|For Immediate Release
November 17, 1998
Contact: Tom MacKenzie
U.S. FISH AND WILDLIFE SERVICE DETERMINES TWO VIRGIN ISLAND PLANTS
MAY WARRANT LISTING UNDER ENDANGERED SPECIES ACT
The U.S. Fish and Wildlife Service has determined that two plant species native to the Virgin Islands, Agave eggersiana and Solanum conocarpum, may warrant listing under the Endangered Species Act and is seeking scientific information and public comment related to a petition to list the species.
Earlier this year, the Department of Planning and Natural Resources of the U.S. Virgin Islands petitioned the Service to list these two species of plants as endangered. An "endangered" listing means a species is in danger of extinction throughout all or a significant portion of its range.
The Service's Southeast Regional Director, Sam D. Hamilton, said an initial review of the petition found it to contain substantial information indicating the listing may be warranted. The Service now will conduct a more thorough review of the species' status before making a decision whether to propose to list them.
Few specimens of either plant remain in existence. Biologists have found only two Solanum conocarpum individuals on St. John: one on privately-owned land and the other on Virgin Island National Park Service land. This thornless shrub can reach more than 9 feet in height.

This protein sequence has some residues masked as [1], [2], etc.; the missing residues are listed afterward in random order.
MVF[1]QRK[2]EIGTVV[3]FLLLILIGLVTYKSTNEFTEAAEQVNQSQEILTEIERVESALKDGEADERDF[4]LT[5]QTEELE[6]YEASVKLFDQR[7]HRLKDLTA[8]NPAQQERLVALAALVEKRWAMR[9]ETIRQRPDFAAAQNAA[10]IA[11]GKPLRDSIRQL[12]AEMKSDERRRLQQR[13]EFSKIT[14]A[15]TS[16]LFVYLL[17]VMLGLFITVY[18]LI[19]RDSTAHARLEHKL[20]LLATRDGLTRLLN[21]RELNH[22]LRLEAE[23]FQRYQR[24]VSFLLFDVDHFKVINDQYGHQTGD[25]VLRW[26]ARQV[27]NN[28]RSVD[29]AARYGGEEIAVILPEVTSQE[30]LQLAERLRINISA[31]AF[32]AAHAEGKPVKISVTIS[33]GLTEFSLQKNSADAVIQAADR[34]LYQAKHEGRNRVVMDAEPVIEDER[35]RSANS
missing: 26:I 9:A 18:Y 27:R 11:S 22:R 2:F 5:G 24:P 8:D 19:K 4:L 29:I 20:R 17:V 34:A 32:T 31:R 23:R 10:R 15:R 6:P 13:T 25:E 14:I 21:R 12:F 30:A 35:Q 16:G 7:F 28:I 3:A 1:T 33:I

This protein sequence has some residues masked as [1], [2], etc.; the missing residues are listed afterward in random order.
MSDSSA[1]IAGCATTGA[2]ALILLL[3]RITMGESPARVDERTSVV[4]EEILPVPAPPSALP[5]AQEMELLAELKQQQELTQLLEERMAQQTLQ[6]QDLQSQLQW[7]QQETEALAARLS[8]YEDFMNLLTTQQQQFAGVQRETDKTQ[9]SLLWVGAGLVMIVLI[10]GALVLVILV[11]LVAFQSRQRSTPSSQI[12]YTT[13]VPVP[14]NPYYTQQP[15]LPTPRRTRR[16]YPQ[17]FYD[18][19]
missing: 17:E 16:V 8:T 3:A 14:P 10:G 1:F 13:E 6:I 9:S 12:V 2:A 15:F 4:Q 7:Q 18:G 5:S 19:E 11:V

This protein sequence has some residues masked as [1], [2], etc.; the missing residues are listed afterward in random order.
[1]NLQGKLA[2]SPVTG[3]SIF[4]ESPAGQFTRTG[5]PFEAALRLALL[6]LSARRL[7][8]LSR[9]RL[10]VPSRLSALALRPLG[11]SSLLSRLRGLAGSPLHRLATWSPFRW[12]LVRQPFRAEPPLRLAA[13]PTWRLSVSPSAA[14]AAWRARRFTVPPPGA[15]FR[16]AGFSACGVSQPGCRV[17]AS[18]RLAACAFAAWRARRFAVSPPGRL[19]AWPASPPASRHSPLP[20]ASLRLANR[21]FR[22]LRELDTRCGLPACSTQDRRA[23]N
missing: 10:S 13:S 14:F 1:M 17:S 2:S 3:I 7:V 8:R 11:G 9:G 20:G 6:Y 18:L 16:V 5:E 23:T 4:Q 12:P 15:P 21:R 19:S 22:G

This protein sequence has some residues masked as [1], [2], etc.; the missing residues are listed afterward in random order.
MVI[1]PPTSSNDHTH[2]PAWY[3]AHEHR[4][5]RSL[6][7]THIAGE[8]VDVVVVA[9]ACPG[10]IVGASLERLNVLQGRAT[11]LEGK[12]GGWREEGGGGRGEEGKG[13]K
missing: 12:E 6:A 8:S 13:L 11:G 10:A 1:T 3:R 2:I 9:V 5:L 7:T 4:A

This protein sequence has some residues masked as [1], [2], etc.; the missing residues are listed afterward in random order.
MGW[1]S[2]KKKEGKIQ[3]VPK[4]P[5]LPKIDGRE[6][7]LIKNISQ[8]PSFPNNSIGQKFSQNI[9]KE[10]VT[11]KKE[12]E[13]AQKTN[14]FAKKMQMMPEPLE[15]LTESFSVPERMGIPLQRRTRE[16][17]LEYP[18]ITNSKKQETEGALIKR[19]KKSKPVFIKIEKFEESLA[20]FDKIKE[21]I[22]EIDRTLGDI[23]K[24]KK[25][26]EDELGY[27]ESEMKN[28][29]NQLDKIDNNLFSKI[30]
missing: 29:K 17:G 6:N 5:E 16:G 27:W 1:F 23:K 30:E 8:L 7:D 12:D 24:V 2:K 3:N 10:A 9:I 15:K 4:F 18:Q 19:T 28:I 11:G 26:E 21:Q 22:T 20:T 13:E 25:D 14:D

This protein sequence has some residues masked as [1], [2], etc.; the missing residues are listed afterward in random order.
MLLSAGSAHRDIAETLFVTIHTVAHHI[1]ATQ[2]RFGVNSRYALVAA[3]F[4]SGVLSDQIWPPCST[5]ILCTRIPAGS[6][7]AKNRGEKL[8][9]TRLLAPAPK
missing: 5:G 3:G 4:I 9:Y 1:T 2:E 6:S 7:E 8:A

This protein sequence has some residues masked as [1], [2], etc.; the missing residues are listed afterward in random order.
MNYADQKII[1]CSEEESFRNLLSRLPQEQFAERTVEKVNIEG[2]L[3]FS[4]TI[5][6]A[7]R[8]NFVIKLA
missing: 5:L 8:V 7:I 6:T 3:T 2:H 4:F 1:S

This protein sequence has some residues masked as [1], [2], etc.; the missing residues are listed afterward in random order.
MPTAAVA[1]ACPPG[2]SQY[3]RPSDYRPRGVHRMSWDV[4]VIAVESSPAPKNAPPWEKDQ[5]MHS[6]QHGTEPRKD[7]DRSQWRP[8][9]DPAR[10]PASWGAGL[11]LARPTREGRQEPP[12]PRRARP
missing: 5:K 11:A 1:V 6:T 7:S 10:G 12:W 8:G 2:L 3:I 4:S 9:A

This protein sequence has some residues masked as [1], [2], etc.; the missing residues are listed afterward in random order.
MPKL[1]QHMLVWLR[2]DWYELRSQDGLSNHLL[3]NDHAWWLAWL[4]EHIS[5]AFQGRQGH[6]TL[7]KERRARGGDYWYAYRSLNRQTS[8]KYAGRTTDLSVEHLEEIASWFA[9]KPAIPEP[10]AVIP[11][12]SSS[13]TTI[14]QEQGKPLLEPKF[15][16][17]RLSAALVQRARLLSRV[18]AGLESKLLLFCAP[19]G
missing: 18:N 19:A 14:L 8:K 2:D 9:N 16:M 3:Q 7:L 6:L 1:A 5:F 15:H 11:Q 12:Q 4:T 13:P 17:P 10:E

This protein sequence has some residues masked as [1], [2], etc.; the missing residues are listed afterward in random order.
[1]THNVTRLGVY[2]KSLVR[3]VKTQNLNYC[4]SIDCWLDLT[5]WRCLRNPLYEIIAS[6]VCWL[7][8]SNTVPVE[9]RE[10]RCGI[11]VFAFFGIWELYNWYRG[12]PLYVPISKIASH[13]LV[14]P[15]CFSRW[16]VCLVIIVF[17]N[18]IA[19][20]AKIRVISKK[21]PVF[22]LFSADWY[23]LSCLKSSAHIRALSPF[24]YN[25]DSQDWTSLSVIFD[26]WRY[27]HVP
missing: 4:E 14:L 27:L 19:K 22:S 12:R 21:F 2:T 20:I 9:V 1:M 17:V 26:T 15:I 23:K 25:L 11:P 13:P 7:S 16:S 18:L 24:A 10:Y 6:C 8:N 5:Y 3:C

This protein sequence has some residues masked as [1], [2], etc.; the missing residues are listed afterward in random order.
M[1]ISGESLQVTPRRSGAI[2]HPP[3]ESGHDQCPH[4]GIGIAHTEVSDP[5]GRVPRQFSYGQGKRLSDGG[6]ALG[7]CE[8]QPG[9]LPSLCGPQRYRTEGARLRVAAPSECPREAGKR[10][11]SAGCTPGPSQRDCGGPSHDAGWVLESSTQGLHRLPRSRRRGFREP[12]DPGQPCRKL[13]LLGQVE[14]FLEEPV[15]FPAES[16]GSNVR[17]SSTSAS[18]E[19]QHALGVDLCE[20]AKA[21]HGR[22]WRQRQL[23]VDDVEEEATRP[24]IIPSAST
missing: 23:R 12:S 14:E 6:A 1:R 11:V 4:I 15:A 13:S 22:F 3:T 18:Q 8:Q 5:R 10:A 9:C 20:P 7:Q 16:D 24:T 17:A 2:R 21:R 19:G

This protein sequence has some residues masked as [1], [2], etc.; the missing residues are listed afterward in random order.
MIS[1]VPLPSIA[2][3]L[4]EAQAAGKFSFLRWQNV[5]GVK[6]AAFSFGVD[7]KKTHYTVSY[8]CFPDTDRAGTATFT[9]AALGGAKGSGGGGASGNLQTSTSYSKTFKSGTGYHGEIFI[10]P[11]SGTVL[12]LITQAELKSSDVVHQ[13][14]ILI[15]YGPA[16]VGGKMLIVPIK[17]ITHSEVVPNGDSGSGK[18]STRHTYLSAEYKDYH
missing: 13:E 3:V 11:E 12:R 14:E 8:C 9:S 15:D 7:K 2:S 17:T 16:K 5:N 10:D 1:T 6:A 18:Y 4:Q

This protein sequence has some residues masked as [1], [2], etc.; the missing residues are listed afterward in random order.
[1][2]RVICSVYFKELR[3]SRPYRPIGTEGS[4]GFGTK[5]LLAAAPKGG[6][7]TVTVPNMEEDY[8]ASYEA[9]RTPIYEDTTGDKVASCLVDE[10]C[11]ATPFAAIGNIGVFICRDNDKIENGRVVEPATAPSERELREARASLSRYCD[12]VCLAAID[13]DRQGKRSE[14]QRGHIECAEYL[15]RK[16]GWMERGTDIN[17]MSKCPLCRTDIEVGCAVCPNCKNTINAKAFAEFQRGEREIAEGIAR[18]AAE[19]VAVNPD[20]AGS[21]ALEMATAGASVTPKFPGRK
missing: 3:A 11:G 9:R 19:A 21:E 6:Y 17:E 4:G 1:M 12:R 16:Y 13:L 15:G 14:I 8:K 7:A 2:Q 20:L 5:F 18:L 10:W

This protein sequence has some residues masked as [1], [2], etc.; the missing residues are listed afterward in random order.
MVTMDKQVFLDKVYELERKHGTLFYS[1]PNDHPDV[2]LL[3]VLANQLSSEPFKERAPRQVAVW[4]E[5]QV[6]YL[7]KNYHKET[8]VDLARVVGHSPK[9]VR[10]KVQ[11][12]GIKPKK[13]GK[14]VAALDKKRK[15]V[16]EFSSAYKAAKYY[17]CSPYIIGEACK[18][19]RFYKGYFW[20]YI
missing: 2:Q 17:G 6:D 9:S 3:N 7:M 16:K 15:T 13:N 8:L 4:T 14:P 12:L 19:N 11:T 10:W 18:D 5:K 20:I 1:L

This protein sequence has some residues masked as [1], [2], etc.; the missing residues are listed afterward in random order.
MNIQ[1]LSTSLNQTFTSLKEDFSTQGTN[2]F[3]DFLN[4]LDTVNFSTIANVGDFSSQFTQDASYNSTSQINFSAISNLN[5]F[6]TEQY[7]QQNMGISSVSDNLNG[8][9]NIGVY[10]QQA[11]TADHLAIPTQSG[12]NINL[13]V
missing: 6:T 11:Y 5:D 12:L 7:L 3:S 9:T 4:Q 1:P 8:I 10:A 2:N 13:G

A small number of cultivated and wild specimens of Agave eggersiana, a member of the century plant family, still exists on privately-owned land on the island of St. Croix. Threats to this species include residential and tourist development on private land and the presence of feral pigs and goats on National Park Service land. This robust perennial herb reaches from 16 to 23 feet in height and has large succulent or fibrous leaves with a stiff spine at the top. Flowers are large and funnelform or tubular.
The Service requests the public, concerned government agencies, the scientific community, industry, or any other interested parties submit additional data, comments, and suggestions concerning the status of these two species by (insert date 60 days after publication in the Federal Register) to the Field Supervisor, U.S. Fish and Wildlife Service, Boquerón Field Office, Box 491, Boquerón, Puerto Rico 00622.
The U.S. Fish and Wildlife Service is the principal Federal agency responsible for conserving, protecting, and enhancing fish and wildlife and their habitats for the continuing benefit of the American people. The Service manages the 93-million-acre National Wildlife Refuge System comprised of more than 500 national wildlife refuges, thousands of small wetlands, and other special management areas. It also operates 66 national fish hatcheries and 78 ecological services field stations. The agency enforces Federal wildlife laws, administers the Endangered Species Act, manages migratory bird populations, restores nationally significant fisheries, conserves and restores wildlife habitat such as wetlands, and helps foreign governments with their conservation efforts.
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Release #: R98-113
1998 News Releases